WHAT TO KNOW WHEN BUYING A HOME MORE THAN 10 YEARS OLD
House hunting can be quite an exciting experience. When you’re looking to buy a home, whether it’s your first or your third, it often signifies the beginning of a new stage in your life.
One of the most significant factors in purchasing a home is its price. Yes, we all want a fantastic brand-new house in a good neighborhood with lots of space and potential. But often, these types of houses can come at a hefty price.
BUYING AN OLDER HOUSE MAY SAVE YOU MONEY
If you’re looking for something more budget-friendly, consider buying an older house. They’re often more affordable than new houses. But of course, there are a few things to consider.
With age comes a bit of deterioration, EVEN if the house has been adequately main-tained. This doesn’t have to be a big problem as long as the cost of renovating and re-pairing the house isn’t too hard on your budget.
A HOME’S COMPONENTS AGE THROUGH USE AND TIME
It’s often forgotten that a home inspection is used to determine what issues are existing in a home on one particular day, but are not a prediction of when new “problems” may suddenly appear.
For instance, an inspection can not predict when a pinhole leak in a copper plumbing line may happen or when the garage door opener is going to fail. The only thing that is usually “aged” and given an approximate remaining lifespan on a home during the in-spection is the HVAC, water heater and an estimate given on the age of the roof.
Here are a few of the most common and overlooked items on older homes that will re-quire upkeep or replacement as the home ages:
The average lifespan of residential windows is 15 to 30 years. Well-maintained prod-ucts may last beyond the 20-year mark, but even then, you may have a few that fail and need replacement sooner.
With the advancement of technology in the past few decades, the electrical systems used in old homes might not accommodate your modern electrical needs. For exam-ple, if your home dates back to before the 1950s, it might have knob and tube wiring and fuses or if it’s from the 1960s, it may have aluminum wiring, both of which are a fire hazard and would need to be replaced. Even newer homes may have some issues that need to be corrected like not being grounded or having GFCI protection.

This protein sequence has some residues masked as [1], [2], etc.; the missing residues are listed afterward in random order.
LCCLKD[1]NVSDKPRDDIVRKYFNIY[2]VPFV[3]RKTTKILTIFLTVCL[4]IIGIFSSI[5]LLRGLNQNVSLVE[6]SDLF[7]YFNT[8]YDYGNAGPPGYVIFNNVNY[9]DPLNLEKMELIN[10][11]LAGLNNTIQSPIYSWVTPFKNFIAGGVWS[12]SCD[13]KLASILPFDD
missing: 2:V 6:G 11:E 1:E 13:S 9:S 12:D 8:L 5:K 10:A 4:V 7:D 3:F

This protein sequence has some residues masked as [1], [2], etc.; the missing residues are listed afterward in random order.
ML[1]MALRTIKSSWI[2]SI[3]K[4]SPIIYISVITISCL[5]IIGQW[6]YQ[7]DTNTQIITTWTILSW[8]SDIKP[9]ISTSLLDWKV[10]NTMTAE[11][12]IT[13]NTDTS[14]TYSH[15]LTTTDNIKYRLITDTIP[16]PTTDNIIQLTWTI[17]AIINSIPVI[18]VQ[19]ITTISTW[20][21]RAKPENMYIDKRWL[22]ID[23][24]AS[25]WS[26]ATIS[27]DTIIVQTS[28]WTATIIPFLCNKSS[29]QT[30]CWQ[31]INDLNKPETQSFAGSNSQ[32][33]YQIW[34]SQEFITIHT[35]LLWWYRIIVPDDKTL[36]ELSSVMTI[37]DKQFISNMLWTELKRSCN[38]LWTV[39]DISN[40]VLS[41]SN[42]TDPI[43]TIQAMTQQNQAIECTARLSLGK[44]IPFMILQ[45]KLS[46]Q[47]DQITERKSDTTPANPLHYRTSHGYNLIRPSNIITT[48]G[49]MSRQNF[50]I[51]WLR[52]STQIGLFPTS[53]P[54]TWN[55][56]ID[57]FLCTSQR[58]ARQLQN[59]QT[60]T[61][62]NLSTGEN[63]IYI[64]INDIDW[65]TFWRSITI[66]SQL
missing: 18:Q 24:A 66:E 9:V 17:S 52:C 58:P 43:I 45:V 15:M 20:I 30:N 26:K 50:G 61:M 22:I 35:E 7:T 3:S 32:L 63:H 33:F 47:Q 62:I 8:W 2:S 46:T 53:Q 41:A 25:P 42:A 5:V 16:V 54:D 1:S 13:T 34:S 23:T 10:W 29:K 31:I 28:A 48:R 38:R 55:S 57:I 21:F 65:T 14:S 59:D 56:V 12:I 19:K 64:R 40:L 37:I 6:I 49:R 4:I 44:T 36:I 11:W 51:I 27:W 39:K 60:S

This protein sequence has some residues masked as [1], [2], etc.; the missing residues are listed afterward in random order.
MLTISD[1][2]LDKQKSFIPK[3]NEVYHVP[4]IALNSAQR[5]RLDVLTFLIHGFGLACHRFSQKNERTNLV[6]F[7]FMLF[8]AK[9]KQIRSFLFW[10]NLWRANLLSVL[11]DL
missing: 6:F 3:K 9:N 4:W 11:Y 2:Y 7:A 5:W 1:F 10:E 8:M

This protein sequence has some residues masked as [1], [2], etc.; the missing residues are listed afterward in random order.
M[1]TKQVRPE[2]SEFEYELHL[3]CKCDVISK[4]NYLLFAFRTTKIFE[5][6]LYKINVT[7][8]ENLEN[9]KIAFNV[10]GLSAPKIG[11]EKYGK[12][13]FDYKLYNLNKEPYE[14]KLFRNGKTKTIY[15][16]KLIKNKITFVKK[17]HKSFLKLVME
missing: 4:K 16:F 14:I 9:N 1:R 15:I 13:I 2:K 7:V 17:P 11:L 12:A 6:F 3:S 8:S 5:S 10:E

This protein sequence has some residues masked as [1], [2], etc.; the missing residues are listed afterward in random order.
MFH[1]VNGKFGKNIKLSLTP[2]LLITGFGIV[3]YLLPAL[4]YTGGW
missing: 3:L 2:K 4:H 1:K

Having a licensed electrician inspect your entire electrical system and certify that it’s in good condition is a good idea—even after you purchase your home.
Nothing lasts forever and that includes the plumbing in your home. Fortunately, the majority of pipe materials perform well for decades. However, even before that lifespan is reached, pipes may leak due to a cracked line, a loose connection or corrosion. Call a plumber for a thorough inspection if you have recurrent leaks or suddenly notice dis-colored water or a loss of water pressure.
Before signing that deal, remember that old houses will have repairs and maintenance that come with age. It’s best to have the house you’re eyeing inspected so you’ll know what to expect if you decide to buy it. After all, prevention is always better than cure.
For your property inspection needs, you can trust Ally Property Inspections. We are dedicated to doing thorough home inspections in Birmingham, AL, including old homes. Contact us today to get started!